About us: We own the Wild Birds Unlimited nature shop in East Lansing, Michigan,
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This blog was created to answer frequently asked questions & to share nature stories and photographs.
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Monday, November 14, 2016

Remarkable complexity of the bird nose

Birds' beaks come in an incredible range of shapes and sizes, adapted for survival in environments around the world. A new study from The Auk: Ornithological Advances reveals, that the insides of birds' bills are filled with complex structures that help them meet the demands of different climates.

Photo from Wikimedia Commons
Raymond Danner of the University of North Carolina Wilmington and his colleagues from Cornell University and the National Museum of Natural History used CT scans to examine the conchae of birds.

“I remember the entire team assembled for the first time, huddled around a computer and looking in amazement at the first scans. The high resolution scans revealed many structures that we as experienced ornithologists had never seen or even imagined, and we were immediately struck by the beauty of the ornately structured anterior conchae and the neatly scrolled middle conchae,” said Danner.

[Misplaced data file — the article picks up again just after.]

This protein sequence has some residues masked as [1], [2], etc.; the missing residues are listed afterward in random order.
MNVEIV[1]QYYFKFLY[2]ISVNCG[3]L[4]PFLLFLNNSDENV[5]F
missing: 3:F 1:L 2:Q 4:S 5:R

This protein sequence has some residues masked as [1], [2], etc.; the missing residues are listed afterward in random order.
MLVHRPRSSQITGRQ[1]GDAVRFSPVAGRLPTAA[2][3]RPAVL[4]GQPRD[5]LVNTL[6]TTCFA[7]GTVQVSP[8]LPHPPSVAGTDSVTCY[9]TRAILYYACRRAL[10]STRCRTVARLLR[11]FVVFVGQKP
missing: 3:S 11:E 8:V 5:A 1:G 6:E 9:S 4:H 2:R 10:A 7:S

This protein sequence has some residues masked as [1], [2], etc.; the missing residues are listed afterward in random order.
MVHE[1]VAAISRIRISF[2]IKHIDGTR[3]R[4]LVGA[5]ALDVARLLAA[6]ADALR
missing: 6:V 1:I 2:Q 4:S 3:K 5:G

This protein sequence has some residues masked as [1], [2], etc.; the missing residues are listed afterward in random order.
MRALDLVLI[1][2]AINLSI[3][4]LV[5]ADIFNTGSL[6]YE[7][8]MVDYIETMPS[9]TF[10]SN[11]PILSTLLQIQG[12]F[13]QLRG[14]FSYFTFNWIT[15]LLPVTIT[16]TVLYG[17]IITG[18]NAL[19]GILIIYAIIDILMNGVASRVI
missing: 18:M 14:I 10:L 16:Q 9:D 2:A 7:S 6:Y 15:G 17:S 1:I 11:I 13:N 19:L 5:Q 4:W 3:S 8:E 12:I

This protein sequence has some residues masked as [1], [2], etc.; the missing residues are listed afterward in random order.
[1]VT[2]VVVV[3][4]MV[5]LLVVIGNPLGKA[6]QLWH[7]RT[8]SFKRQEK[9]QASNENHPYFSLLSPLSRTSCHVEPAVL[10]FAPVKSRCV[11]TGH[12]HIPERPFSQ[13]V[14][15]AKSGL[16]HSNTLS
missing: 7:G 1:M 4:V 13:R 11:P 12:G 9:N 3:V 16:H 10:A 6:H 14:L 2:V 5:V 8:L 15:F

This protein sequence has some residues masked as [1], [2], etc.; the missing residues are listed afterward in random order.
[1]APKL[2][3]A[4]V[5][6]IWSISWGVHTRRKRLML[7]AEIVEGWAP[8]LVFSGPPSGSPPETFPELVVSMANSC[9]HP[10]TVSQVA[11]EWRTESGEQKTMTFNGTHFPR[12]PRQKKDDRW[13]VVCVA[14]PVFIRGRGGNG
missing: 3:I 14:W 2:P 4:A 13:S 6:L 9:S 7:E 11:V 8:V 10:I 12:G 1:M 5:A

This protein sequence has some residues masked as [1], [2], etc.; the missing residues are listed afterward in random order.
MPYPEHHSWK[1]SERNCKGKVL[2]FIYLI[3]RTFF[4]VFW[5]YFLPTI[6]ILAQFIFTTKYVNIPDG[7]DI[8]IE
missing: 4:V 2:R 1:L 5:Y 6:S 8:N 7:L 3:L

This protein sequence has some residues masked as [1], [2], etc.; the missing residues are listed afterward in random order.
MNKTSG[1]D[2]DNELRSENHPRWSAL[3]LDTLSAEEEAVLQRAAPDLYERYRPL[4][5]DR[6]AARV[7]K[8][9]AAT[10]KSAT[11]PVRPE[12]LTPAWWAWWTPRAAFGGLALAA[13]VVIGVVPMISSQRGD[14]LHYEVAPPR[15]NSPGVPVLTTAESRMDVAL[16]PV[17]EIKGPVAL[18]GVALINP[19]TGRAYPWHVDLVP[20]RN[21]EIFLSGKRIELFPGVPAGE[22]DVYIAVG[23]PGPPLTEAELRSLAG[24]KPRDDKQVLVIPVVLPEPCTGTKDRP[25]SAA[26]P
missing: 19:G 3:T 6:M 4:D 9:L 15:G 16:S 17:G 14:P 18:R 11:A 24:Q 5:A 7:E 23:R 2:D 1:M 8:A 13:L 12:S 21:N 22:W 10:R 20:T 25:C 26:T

“This study highlights the remarkable complexity of the rostral conchae in songbirds,” according to Jason Bourke, a researcher from the North Carolina Museum of Natural Sciences who was not involved in the research. “Thanks to the use of innovative techniques like diceCT, we are now able to really appreciate just how complicated bird noses can be.”

Reference
Raymond M. Danner, Eric R. Gulson-Castillo, Helen F. James, Sarah A. Dzielski, David C. Frank III, Eric T. Sibbald, and David W. Winkler (2016) Habitat-specific divergence of air conditioning structures in bird bills. The Auk, 134 (1): 65-75.

Researcher contact:
Raymond Danner, dannerr@uncw.edu, (910)-962-7895

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